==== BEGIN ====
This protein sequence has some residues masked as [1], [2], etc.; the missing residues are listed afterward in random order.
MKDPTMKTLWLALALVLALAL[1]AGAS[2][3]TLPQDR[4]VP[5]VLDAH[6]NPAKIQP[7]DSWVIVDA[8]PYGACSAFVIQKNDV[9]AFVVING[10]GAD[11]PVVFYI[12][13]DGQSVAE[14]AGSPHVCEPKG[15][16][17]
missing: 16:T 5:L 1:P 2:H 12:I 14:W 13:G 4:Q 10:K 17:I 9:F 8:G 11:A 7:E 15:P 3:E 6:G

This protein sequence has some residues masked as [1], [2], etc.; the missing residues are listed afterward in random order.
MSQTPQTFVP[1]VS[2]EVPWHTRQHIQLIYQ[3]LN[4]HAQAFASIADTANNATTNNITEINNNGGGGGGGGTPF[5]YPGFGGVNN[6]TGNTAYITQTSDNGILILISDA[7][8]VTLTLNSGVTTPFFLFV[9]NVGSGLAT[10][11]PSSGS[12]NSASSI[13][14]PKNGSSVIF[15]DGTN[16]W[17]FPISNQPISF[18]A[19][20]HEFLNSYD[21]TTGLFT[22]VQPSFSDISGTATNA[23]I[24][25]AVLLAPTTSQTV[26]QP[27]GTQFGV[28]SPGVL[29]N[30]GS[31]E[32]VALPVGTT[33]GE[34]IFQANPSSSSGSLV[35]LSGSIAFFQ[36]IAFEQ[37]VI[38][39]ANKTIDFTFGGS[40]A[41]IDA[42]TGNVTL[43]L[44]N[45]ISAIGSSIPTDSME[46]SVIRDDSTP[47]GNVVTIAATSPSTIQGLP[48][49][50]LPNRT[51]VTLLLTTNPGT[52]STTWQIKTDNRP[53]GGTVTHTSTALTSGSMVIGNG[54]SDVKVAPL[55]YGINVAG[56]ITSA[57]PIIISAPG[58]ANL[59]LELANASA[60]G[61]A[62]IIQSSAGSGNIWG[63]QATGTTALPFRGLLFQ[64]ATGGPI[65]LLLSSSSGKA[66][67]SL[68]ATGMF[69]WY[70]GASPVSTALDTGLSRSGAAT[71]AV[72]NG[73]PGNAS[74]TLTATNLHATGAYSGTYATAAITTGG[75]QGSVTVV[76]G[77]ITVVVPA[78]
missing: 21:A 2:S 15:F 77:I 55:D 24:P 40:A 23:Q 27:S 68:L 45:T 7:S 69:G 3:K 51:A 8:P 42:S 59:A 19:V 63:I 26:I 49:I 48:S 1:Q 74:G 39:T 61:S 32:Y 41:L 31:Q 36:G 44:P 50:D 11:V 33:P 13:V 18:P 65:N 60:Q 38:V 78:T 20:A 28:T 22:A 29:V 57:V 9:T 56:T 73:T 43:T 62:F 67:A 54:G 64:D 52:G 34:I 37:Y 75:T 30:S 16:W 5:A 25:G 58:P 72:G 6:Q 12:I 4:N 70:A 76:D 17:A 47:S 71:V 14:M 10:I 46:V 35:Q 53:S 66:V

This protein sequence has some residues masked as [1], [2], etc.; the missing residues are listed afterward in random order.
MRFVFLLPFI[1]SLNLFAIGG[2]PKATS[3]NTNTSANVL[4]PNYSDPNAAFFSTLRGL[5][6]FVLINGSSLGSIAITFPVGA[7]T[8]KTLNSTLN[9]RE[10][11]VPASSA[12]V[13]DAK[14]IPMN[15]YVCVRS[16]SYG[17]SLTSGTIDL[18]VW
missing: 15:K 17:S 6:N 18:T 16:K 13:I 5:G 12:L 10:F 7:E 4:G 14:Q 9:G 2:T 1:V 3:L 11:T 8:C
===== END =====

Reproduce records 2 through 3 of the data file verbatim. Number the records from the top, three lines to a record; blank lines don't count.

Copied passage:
This protein sequence has some residues masked as [1], [2], etc.; the missing residues are listed afterward in random order.
MSQTPQTFVP[1]VS[2]EVPWHTRQHIQLIYQ[3]LN[4]HAQAFASIADTANNATTNNITEINNNGGGGGGGGTPF[5]YPGFGGVNN[6]TGNTAYITQTSDNGILILISDA[7][8]VTLTLNSGVTTPFFLFV[9]NVGSGLAT[10][11]PSSGS[12]NSASSI[13][14]PKNGSSVIF[15]DGTN[16]W[17]FPISNQPISF[18]A[19][20]HEFLNSYD[21]TTGLFT[22]VQPSFSDISGTATNA[23]I[24][25]AVLLAPTTSQTV[26]QP[27]GTQFGV[28]SPGVL[29]N[30]GS[31]E[32]VALPVGTT[33]GE[34]IFQANPSSSSGSLV[35]LSGSIAFFQ[36]IAFEQ[37]VI[38][39]ANKTIDFTFGGS[40]A[41]IDA[42]TGNVTL[43]L[44]N[45]ISAIGSSIPTDSME[46]SVIRDDSTP[47]GNVVTIAATSPSTIQGLP[48][49][50]LPNRT[51]VTLLLTTNPGT[52]STTWQIKTDNRP[53]GGTVTHTSTALTSGSMVIGNG[54]SDVKVAPL[55]YGINVAG[56]ITSA[57]PIIISAPG[58]ANL[59]LELANASA[60]G[61]A[62]IIQSSAGSGNIWG[63]QATGTTALPFRGLLFQ[64]ATGGPI[65]LLLSSSSGKA[66][67]SL[68]ATGMF[69]WY[70]GASPVSTALDTGLSRSGAAT[71]AV[72]NG[73]PGNAS[74]TLTATNLHATGAYSGTYATAAITTGG[75]QGSVTVV[76]G[77]ITVVVPA[78]
missing: 21:A 2:S 15:F 77:I 55:D 24:P 40:A 23:Q 27:S 68:L 45:T 7:S 69:G 3:K 51:A 8:P 42:S 59:A 19:V 63:I 26:I 49:I 48:S 1:Q 74:G 39:T 61:S 32:Y 41:L 31:Q 36:G 44:P 50:D 11:V 33:P 13:V 18:P 65:N 60:Q 38:V 78:T 20:A 28:T 22:A 29:V 57:V 9:T 56:T 73:T 43:T 62:F 67:A 54:G 64:D 52:G 34:I 37:Y 75:T 30:S 16:W 5:A 25:G 58:P 72:G 6:Q 12:I 4:N 70:A 76:D 17:A 47:S 71:V 14:M 10:I 46:V 35:Q 53:S 66:V

This protein sequence has some residues masked as [1], [2], etc.; the missing residues are listed afterward in random order.
MRFVFLLPFI[1]SLNLFAIGG[2]PKATS[3]NTNTSANVL[4]PNYSDPNAAFFSTLRGL[5][6]FVLINGSSLGSIAITFPVGA[7]T[8]KTLNSTLN[9]RE[10][11]VPASSA[12]V[13]DAK[14]IPMN[15]YVCVRS[16]SYG[17]SLTSGTIDL[18]VW
missing: 15:K 17:S 6:N 18:T 16:K 13:I 5:G 12:L 10:F 7:E 4:G 14:Q 9:G 2:T 1:V 3:L 11:T 8:C